A legend, 911 has always been retrospective of its iconic image and a vision for the future. Turbo development, which made 911 so powerful, has taken great strides since 1974. Over the decades, Zuffenhausen has come to see the term “turbo” as synonymous with leading technology. The top model of every 911 generation has borne the word in its name. Porsche has succeeded in taming the legendarily explosive power delivery.
Visually it resembles a snail’s shell, but it makes engines move a lot faster than that! Since the early seventies, Porsche has put its trust in turbochargers as a means of increasing performance. In 1972 the technology passed its motorsport baptism of fire with flying colors on board the powerful 917/10. The following year, the open 917/30 Spyder dominated its opponents in the North American CanAm racing series. Then the turbocharger entered series production: With the 911 Turbo, initially 191 kW (260 hp) strong, the brand finally belonged to the elite circle of manufacturers of high-performance sports cars.
We have traced the journey of the turbo technology in our iconic 911:
Porsche 911 Turbo (930)
Even the turbocharger of the 1974 ancestor had an exhaust-gas overpressure valve (wastegate), something that was previously only familiar from racing cars. With a maximum boost pressure of 0.8 bar, it develops 191 kW (260 hp), but the thrust kicks in somewhat abruptly at 3,500 rpm. In 1977 the 221 kW (300 hp) successor appeared with a larger compressor wheel and—at that time another novelty for passenger cars—an intercooler for the compressed air.
Porsche demonstrated the future potential of turbo technology with the 959, which was first presented at the IAA in 1983 as the Group B study and was launched three years later as a road version. The all-wheel-drive super sports car has a complex sequential boosting system with two different-sized turbochargers. The smaller one responds at lower engine speeds. Added to this is an electronic boost control system, developed by Porsche. The four-valve engine also sports water-cooled cylinder heads.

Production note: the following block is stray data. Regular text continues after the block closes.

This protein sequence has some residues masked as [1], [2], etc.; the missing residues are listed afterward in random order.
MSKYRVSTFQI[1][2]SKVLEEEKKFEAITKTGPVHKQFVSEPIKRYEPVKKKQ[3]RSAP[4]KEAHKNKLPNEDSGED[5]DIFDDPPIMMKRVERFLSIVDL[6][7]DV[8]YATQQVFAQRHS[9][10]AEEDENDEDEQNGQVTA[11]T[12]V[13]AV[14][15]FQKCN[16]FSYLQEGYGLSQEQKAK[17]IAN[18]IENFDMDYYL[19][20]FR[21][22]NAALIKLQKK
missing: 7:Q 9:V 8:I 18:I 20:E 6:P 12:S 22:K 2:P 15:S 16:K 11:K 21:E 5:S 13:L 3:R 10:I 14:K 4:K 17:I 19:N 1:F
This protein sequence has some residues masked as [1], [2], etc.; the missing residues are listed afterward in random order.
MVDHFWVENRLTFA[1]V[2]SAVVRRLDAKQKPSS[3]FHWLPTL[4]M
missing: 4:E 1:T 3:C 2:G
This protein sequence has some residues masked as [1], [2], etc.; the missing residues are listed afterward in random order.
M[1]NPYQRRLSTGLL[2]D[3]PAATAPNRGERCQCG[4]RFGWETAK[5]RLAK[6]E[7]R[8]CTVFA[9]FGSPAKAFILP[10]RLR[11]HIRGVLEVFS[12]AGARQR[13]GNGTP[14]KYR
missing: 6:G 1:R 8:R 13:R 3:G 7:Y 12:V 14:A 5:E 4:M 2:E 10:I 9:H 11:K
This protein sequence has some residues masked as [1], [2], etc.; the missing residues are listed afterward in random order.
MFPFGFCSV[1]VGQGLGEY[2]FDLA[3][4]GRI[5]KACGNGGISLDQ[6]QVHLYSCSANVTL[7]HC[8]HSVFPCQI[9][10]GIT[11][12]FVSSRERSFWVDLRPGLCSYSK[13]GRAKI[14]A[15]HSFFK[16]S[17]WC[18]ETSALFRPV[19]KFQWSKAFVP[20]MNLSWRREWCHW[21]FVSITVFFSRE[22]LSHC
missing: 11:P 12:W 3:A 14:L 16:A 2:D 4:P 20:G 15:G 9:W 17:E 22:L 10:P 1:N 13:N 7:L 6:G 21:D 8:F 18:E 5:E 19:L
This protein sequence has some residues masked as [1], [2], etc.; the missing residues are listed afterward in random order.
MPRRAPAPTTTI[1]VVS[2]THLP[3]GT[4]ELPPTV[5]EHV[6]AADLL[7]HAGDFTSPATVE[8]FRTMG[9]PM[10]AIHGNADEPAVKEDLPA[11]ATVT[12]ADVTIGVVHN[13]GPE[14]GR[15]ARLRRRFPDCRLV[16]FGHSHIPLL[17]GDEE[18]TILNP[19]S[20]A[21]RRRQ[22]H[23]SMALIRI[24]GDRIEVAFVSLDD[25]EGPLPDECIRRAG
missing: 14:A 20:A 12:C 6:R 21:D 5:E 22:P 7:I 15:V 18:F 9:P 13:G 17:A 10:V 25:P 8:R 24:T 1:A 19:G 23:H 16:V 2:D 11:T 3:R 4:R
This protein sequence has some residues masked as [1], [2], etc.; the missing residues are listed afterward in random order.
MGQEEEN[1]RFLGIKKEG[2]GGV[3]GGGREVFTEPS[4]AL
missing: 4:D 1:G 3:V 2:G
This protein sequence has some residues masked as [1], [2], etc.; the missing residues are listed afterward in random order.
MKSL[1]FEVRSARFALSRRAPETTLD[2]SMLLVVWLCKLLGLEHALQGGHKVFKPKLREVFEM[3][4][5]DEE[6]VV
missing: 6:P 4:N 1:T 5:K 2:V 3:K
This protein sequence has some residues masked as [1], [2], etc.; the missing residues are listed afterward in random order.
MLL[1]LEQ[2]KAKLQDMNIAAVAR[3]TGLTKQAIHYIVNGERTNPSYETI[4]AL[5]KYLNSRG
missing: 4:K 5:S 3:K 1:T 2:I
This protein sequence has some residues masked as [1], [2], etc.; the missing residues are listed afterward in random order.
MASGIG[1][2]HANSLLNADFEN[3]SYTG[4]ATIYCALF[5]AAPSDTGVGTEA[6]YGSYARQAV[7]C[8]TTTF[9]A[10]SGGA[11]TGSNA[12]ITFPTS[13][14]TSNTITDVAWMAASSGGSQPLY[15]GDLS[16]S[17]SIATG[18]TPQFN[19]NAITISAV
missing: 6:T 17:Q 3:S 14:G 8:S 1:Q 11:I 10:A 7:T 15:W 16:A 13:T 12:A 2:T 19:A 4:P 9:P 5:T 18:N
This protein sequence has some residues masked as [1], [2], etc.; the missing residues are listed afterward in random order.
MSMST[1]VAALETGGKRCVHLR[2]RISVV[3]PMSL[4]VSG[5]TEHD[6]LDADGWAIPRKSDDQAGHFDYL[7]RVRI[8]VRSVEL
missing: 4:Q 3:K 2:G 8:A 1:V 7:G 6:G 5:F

Porsche 911 Turbo 3.3 (964)
The 911 Turbo of the 964 generation, with 235 kW (320 hp), initially adopted the 3.3-liter engine of its predecessor in 1991. Thanks to complex exhaust-gas aftertreatment with three-way metal catalytic converters and an additional catalytic converter for the bypass outlet, it met increasingly stringent emission standards. Pressure-controlled characteristic map injection and a fifty percent larger charge-air cooler were added as well. A 3.6-liter version followed in 1993—now with 265 kW (360 hp) but better fuel economy.
Porsche 911 Turbo (993)
In 1995 Porsche presented the 911 Turbo of the last air-cooled generation—993. It was the first time Porsche relied on the power of two turbochargers in a series-production model. Unlike the 959, however, they were not sequential, but worked in parallel. They each supplied one cylinder bank of the 3.6-liter six-cylinder engine with charge air. The wastegate integrated in the turbo was also new. This 911 Turbo was the lowest-emission vehicle of its time, and from 1997 the same applied to the Turbo S. In its most radical, motorsport-inspired version, the 911 GT2, its output can reach up to 330 kW (450 hp).
Porsche 911 Turbo S (996)
The 996 generation, introduced in 1997, and its turbo version, introduced in 2001, marked a new beginning: all engines, including the new 3.6-liter turbo, were now liquid-cooled. The Turbo and Turbo S (as of 2004) had VarioCam Plus, an adjustment of the intake camshaft including valve lift switching of the intake valves. The turbo engine was based on the powertrain of the 1998 Le Mans victor, the 911 GT1. Standard on the Turbo S model: Porsche Ceramic Composite Brakes (PCCB). Tiptronic S was available on request. The S owes its 330 kW (450 hp) to larger turbochargers, more efficient charge-air coolers, and modified catalytic converters.
Porsche 911 Turbo (997)
The 997 generation 911 Turbo surprised everyone in 2006 with a world first: Porsche had combined a gasoline vehicle with so-called VTG—variable turbine geometry. This means different angles of attack for the guide vanes. At low engine speeds, the vanes stand more upright in the exhaust stream and therefore respond sooner. Although already established in diesel engines, the VTG principle for the gasoline engine of the 911 Turbo had to be developed practically from scratch. The much higher temperatures compared to a diesel engine required materials from the aerospace industry.
Porsche 911 Turbo S (992)
Turbo development has reached new heights in the 992 generation. The new engine of the 911 Turbo S combines wastegates with VTGs—with the difference that now they’re mirror images of each other and even larger. The advantage to this innovation is that, after a cold start, the catalytic converters heat up more quickly because they’re warmed up directly via the electronically controlled bypasses. There are benefits to efficiency as well: the exhaust back pressure is automatically reduced when operating at full load, which reduces the residual gas in the cylinder that interferes with combustion.